Phoenix Dance Theatre’s latest arrangement celebrates the 70th anniversary of SS Empire Windrush’s arrival, bringing the first Caribbean migrants to the UK. The work is a lively celebration of the rise of multicultural Britain with an uplifting soundtrack of calypso, jazz, blues, gospel and reggae. Artistic Director Sharon Watson cultivates a concept album of personal and political stories, told in style by a diverse international cast. Three separate chapters form another masterpiece of choreography that captivates and transcends.
First up is the playful Maybe Yes Maybe, Maybe No Maybe, choreographed by Aletta Collins and featuring dancers Natalie Alleston, Carmen Vazquez-Marfil, Michael Marquez, Frances Shepherdson and Prentice Whitlow. Experimenting as if with new-found limbs and functionality, the group are pared back to simple, small black outfits against a bare black stage in which hangs a single microphone, appearing and disappearing from their reach in a spotlight that seems to give it its own sense of intention to match the mischievous nature of the bodies below it. Like a conspiracy of limbering raptors, the cast move curiously and fluidly around each other, bursting with sharp energy and impish audacity. A soundtrack of breaths, claps and clicks builds the animalistic feel so that we never know quite what to expect next in this perfect jigsaw of bodies.
The second chapter of the show is the tense and melancholy Shadows, choreographed by Christopher Bruce CBE and featuring Whitlow again, as well as Carlos J. Martinez, Sandrine Monin and Vanessa Vince-Pang. The four bring a weighty presence to a family table setting, frozen in situ like an unchangeable moment in the past before each breaks from their place in turn. Martinez enacts beautiful tantrums while Vince-Pang floats, dangerously untethered, until Whitlow and Monin act as parental reigns and draw the unit back together. There is a feeling of coming sacrifice, of each mind going through its own stages of grief and preparation for a big change that will come when it is officially morning. Attentive lighting design by Luke Haywood places the scene in the pre-dawn, the family existing outside time and society in their own universe. A classical score adds to the fraught, nurturing energy.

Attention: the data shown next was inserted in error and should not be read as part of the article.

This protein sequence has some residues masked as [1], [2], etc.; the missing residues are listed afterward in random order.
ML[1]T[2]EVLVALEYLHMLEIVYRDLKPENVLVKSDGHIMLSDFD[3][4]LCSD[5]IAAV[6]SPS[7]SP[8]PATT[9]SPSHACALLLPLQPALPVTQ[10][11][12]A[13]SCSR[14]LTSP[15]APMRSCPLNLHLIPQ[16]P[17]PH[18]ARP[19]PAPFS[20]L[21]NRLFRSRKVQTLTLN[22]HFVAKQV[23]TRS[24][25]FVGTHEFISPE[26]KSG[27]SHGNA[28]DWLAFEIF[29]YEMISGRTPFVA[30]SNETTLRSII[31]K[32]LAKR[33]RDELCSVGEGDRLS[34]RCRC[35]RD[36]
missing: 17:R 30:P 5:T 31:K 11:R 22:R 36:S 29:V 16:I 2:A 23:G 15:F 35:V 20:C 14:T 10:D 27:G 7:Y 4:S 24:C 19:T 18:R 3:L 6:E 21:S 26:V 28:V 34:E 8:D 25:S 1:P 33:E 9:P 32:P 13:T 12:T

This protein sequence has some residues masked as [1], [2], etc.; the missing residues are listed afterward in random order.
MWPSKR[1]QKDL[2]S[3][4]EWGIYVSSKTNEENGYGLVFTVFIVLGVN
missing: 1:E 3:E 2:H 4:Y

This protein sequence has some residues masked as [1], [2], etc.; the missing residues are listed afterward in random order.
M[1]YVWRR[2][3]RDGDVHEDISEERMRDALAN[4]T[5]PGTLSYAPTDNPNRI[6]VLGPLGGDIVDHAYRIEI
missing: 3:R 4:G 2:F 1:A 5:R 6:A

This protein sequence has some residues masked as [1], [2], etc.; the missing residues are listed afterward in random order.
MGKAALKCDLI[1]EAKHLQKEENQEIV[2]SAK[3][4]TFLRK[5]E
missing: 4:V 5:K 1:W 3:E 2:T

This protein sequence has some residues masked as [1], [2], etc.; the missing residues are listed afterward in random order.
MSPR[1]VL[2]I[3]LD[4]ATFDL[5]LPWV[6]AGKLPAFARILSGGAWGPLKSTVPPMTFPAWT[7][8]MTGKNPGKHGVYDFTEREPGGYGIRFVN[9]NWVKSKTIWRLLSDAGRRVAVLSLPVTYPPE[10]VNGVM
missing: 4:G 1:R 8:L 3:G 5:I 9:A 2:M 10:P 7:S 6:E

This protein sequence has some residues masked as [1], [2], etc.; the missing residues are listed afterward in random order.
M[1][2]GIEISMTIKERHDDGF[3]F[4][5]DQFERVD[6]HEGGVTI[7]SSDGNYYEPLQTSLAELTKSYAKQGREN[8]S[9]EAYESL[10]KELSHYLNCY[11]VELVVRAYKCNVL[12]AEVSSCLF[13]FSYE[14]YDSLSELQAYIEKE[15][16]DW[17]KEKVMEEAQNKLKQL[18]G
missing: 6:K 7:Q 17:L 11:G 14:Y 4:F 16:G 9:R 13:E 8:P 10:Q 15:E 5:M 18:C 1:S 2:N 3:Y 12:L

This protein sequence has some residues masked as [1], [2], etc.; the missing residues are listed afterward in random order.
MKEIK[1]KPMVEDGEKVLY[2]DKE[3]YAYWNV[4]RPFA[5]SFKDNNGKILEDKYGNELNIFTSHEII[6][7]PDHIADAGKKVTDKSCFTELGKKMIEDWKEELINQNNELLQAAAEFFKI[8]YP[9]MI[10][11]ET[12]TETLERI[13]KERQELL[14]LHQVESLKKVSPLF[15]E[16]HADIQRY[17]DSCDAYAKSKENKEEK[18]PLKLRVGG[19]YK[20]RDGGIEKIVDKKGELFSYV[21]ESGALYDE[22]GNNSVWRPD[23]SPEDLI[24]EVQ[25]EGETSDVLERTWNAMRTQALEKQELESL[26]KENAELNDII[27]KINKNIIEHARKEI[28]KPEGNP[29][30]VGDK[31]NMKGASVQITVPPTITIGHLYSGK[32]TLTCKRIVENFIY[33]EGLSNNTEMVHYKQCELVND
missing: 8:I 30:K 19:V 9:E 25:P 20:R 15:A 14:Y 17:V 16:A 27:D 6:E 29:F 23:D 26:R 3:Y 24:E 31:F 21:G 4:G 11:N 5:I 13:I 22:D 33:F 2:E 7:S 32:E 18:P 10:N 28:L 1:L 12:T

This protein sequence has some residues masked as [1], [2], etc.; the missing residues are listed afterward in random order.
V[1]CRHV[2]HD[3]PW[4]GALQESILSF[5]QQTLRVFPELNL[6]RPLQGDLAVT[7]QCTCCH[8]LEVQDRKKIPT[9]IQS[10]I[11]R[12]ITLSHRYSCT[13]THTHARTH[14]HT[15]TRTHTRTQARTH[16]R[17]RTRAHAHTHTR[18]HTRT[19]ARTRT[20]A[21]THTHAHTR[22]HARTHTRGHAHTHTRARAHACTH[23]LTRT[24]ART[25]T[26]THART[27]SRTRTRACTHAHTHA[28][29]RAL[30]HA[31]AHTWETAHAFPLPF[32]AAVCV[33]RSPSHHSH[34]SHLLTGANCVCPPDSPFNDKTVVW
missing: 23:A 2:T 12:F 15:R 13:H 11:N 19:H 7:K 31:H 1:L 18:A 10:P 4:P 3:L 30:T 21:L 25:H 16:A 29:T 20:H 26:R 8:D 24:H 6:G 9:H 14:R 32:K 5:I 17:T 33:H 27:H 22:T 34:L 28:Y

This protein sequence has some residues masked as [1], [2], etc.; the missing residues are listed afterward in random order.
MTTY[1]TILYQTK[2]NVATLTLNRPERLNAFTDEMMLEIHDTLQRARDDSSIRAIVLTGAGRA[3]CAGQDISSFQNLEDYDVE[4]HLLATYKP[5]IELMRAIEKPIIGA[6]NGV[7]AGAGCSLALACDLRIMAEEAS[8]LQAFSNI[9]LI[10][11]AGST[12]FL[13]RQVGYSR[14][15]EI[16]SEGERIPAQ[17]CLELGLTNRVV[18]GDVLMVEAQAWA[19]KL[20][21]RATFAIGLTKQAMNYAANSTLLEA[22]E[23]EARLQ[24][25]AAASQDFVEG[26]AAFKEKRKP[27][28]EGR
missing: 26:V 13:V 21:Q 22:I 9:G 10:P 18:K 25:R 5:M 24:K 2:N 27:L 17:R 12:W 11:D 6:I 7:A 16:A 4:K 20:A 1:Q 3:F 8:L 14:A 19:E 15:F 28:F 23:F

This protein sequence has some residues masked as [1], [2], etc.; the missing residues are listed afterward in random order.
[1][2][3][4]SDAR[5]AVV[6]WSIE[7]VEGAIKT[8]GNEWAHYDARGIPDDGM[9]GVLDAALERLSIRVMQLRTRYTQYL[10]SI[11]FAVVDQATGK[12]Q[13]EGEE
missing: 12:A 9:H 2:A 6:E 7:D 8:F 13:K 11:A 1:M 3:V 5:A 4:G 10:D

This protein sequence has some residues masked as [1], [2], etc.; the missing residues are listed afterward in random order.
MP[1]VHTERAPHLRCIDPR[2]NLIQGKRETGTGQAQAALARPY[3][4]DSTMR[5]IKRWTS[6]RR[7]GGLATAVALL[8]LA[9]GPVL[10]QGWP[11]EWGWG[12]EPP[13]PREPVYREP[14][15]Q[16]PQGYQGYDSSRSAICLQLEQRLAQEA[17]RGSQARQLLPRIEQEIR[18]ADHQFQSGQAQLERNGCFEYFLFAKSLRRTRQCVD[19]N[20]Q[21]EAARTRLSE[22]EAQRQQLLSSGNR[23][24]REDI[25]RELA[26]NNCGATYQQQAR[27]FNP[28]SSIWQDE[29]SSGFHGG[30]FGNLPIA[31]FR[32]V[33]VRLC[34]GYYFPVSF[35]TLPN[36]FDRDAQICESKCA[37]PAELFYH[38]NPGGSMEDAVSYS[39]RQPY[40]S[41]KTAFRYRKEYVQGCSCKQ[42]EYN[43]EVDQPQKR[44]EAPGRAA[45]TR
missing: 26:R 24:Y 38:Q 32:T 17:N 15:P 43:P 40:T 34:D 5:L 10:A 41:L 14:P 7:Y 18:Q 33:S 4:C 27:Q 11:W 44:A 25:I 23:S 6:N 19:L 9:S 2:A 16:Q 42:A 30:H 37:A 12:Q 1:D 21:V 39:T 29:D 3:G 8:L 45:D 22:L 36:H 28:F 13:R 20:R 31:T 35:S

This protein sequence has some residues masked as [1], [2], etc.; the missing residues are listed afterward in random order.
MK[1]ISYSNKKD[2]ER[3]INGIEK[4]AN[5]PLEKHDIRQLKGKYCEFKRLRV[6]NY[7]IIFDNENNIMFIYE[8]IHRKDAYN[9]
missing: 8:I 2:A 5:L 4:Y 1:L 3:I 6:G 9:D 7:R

“Forging our hearts and minds with the resistance of ebony.”
The final, titular piece is choreographed by Watson herself and eventually features the full company; we now meet Elliott Augustine, Jasmine Gordon and Kennedy Junior Muntanga. It opens on an orange sky glow through crates aboard a ship, stormy noises washing over the auditorium. Wails fades on the waves that crash out the threat of rocks. Gradually we build from one man’s peaceful solo walk, a joyful spring in the wind, through teasing, flirting interactions to something new. Reactions ripple, carrying bodies into new spaces to tell adjacent stories. Isolationist pops almost break through the melting movement, breaking the rules of certain dance styles to create something more responsive, activist.
Composer Christella Litras’ track God Save The Dream sees Whitlow gravitated under his suitcase, maybe as protection, maybe as an anchor, a burden. The scene changes swiftly to focus on white-masked washerwomen upholding the oppressive everyday violences of domestic gatekeeping. Proudly presenting their dirty-slogan delicates, the ringleader bully lets slack enough arm’s length to try on one black body for size, taking an intimate encounter as her reluctant, charged entitlement.
Skipping the hostile whispers, we revel in a family reunion, muffled at first and then blossoming into a glorious party, expanding from the home onto the street and into the night. A pernicious white mask dances belligerently into the crowd of slow-dancing couples, solo, and cannot be tamed or even work in proximity to partners. When she finally removes her mask, she is free to wind down, see and connect. The ensemble settle into a church congregation and embrace each other before bursting into a final joyful whirl to a cover of Mary Mary’s Shackles.
The continually growing, expanding texture of the show reflects the Caribbean contribution to British culture, in a compassionate, uplifting and moving look at the ‘Windrush generation’s bitter-sweet experience. As Watson states in a post-show discussion at York Theatre Royal, there are so many and such sprawling stories to tell from Windrush that she had to make some tough decisions on which to include, and the show inspires further dedication to its history.
Catch the show at the final two ports of its tour from the 16th November. Watch the trailer and purchase tickets here.